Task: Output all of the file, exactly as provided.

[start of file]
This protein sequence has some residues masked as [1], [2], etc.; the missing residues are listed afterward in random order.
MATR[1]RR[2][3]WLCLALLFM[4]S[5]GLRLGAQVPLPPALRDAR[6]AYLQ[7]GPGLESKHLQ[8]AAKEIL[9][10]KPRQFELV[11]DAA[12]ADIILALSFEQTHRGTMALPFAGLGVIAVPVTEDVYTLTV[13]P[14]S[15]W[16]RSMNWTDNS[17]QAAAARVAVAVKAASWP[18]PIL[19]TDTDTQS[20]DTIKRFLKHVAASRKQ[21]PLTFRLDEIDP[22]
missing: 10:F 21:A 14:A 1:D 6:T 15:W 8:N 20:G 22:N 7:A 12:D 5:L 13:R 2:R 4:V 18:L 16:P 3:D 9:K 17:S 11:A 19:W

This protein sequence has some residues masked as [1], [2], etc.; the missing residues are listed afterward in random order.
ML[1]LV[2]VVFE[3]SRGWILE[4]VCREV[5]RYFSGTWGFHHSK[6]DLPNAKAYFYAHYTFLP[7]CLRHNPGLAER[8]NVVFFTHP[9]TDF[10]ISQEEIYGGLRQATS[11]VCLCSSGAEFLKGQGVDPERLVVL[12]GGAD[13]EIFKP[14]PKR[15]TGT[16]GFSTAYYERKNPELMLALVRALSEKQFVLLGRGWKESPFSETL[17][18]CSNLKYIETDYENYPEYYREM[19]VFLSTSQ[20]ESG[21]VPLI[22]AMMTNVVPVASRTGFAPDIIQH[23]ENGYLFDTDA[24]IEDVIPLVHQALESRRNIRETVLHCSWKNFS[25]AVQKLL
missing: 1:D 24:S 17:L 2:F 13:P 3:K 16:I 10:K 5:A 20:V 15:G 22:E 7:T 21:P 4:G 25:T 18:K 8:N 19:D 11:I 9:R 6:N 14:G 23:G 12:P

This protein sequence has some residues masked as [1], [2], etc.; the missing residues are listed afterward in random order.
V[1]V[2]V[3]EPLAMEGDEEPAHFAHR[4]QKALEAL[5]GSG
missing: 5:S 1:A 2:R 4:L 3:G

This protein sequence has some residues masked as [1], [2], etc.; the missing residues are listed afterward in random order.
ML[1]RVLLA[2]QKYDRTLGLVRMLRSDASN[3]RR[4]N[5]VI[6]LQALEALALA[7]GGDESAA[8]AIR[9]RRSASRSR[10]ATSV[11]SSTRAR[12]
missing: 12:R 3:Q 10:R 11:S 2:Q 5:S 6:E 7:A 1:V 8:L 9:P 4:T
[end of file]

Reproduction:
This protein sequence has some residues masked as [1], [2], etc.; the missing residues are listed afterward in random order.
MATR[1]RR[2][3]WLCLALLFM[4]S[5]GLRLGAQVPLPPALRDAR[6]AYLQ[7]GPGLESKHLQ[8]AAKEIL[9][10]KPRQFELV[11]DAA[12]ADIILALSFEQTHRGTMALPFAGLGVIAVPVTEDVYTLTV[13]P[14]S[15]W[16]RSMNWTDNS[17]QAAAARVAVAVKAASWP[18]PIL[19]TDTDTQS[20]DTIKRFLKHVAASRKQ[21]PLTFRLDEIDP[22]
missing: 10:F 21:A 14:A 1:D 6:T 15:W 8:N 20:G 22:N 7:A 12:D 5:L 13:R 2:R 4:V 18:L 16:P 3:D 9:K 17:S 11:A 19:W

This protein sequence has some residues masked as [1], [2], etc.; the missing residues are listed afterward in random order.
ML[1]LV[2]VVFE[3]SRGWILE[4]VCREV[5]RYFSGTWGFHHSK[6]DLPNAKAYFYAHYTFLP[7]CLRHNPGLAER[8]NVVFFTHP[9]TDF[10]ISQEEIYGGLRQATS[11]VCLCSSGAEFLKGQGVDPERLVVL[12]GGAD[13]EIFKP[14]PKR[15]TGT[16]GFSTAYYERKNPELMLALVRALSEKQFVLLGRGWKESPFSETL[17][18]CSNLKYIETDYENYPEYYREM[19]VFLSTSQ[20]ESG[21]VPLI[22]AMMTNVVPVASRTGFAPDIIQH[23]ENGYLFDTDA[24]IEDVIPLVHQALESRRNIRETVLHCSWKNFS[25]AVQKLL
missing: 1:D 24:S 17:L 2:F 13:P 3:K 16:I 10:K 5:A 20:V 15:G 22:E 7:T 21:P 4:G 25:T 18:K 8:N 19:D 11:I 9:R 6:N 14:G 23:G 12:P

This protein sequence has some residues masked as [1], [2], etc.; the missing residues are listed afterward in random order.
V[1]V[2]V[3]EPLAMEGDEEPAHFAHR[4]QKALEAL[5]GSG
missing: 5:S 1:A 2:R 4:L 3:G

This protein sequence has some residues masked as [1], [2], etc.; the missing residues are listed afterward in random order.
ML[1]RVLLA[2]QKYDRTLGLVRMLRSDASN[3]RR[4]N[5]VI[6]LQALEALALA[7]GGDESAA[8]AIR[9]RRSASRSR[10]ATSV[11]SSTRAR[12]
missing: 12:R 3:Q 10:R 11:S 2:Q 5:S 6:E 7:A 1:V 8:L 9:P 4:T